Digital technologies allow us to make products and processes more efficient, sustainable and economically viable. That’s significant, especially against the backdrop of inflation and rising prices, but also for decarbonization. They can even help us track and manage carbon footprints throughout entire supply chains, as Siemens has proven possible through its SiGREEN emissions-tracking tool. Imagine if every product were to carry an environmental passport, allowing us to track, prioritize and reduce emissions across entire value chains. When people have access to data, they can make smarter decisions, and they can take more deliberate steps toward greater sustainability.

We have yet to see where digital technologies will take us in the future. But one thing is clear: We’re at the dawn of a new technological age. And this transition is really only beginning.

Making the transition through reinvention

Going forward, there will be much more demand for businesses that can transform physical infrastructures and products to become decarbonized and intelligent. Businesses that cling to the old ways of doing things will feel the effects of recession to a greater extent than those capable of reinventing themselves to offer the sustainable and intelligent products; the solutions of tomorrow.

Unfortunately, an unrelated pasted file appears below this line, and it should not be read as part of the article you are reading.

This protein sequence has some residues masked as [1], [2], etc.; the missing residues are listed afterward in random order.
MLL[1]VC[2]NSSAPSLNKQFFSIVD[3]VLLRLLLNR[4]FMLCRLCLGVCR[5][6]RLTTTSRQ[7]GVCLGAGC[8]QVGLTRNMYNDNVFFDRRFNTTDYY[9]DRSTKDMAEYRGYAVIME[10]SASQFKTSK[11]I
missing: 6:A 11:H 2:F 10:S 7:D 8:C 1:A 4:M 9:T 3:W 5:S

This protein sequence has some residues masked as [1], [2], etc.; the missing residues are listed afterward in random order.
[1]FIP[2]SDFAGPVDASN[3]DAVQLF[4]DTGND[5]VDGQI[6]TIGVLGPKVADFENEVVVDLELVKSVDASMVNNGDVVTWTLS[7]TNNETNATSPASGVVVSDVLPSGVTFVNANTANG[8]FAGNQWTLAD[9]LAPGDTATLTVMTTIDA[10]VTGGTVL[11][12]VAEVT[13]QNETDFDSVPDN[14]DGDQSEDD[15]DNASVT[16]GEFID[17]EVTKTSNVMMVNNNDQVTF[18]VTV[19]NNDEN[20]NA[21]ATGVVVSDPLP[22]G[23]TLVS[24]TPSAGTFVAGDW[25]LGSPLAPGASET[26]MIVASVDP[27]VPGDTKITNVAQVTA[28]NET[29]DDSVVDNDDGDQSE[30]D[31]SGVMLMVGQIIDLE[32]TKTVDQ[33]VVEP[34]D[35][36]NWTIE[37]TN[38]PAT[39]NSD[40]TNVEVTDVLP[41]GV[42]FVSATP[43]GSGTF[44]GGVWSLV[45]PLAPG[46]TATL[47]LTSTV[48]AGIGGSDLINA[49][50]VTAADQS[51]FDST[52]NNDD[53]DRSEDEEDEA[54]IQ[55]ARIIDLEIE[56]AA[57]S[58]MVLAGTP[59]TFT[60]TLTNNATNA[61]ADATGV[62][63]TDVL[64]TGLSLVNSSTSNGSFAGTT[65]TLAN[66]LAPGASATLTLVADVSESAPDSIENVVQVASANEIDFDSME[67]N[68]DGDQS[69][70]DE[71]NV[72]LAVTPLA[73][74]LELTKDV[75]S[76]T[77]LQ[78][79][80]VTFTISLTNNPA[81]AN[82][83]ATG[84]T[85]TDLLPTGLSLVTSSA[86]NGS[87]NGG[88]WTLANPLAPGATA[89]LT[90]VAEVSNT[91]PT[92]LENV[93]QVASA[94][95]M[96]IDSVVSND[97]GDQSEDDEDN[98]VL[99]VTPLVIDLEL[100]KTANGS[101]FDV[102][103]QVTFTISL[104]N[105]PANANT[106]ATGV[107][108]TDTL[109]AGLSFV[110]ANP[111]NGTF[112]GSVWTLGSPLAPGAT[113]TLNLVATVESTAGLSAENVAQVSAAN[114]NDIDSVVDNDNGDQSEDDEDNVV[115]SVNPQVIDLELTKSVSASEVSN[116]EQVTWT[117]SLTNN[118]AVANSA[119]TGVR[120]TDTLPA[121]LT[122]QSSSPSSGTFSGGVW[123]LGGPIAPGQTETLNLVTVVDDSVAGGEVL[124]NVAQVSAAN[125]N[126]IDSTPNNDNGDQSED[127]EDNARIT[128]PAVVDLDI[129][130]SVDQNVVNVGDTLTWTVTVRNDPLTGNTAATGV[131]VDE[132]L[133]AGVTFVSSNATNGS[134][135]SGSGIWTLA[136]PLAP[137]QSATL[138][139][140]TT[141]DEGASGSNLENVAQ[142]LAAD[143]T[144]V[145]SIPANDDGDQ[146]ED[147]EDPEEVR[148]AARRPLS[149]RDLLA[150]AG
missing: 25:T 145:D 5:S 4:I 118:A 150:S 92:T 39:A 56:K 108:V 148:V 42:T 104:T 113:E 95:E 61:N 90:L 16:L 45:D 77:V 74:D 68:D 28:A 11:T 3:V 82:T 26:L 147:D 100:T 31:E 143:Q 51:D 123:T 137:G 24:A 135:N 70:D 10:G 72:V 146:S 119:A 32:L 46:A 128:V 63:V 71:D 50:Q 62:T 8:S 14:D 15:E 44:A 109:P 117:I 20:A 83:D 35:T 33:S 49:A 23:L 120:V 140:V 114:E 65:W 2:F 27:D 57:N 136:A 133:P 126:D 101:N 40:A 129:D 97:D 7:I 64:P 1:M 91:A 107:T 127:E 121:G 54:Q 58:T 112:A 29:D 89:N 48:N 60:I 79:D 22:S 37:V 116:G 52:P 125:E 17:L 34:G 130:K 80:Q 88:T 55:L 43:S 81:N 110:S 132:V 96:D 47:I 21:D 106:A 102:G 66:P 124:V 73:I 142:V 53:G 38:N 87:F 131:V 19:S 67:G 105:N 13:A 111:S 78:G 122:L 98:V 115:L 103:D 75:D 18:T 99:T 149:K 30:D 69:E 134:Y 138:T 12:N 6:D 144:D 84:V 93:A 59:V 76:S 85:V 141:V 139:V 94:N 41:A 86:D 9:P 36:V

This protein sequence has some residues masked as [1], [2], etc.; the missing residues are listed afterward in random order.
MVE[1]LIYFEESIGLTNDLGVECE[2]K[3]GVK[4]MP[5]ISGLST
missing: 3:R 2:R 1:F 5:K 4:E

The best way to counter the fears of recession is to invest in the future. Though challenging — especially in times of uncertainty — leaders must have the courage to imagine a better future and act on it. They must be bold and work toward achieving the seemingly impossible. They must invest in the critical innovations that will define the future. They must empower and inspire their people to master the details that make the impossible possible. And they must work more closely together with customers, partners, innovators and policy makers to accelerate the transition of the entire value chain.

With all the challenges we face in today’s world, this is not a time to accept recession as a given. It is time to accelerate a better and more sustainable future — by embracing it and leading the way there.

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The views expressed in this article are those of the author alone and not the World Economic Forum.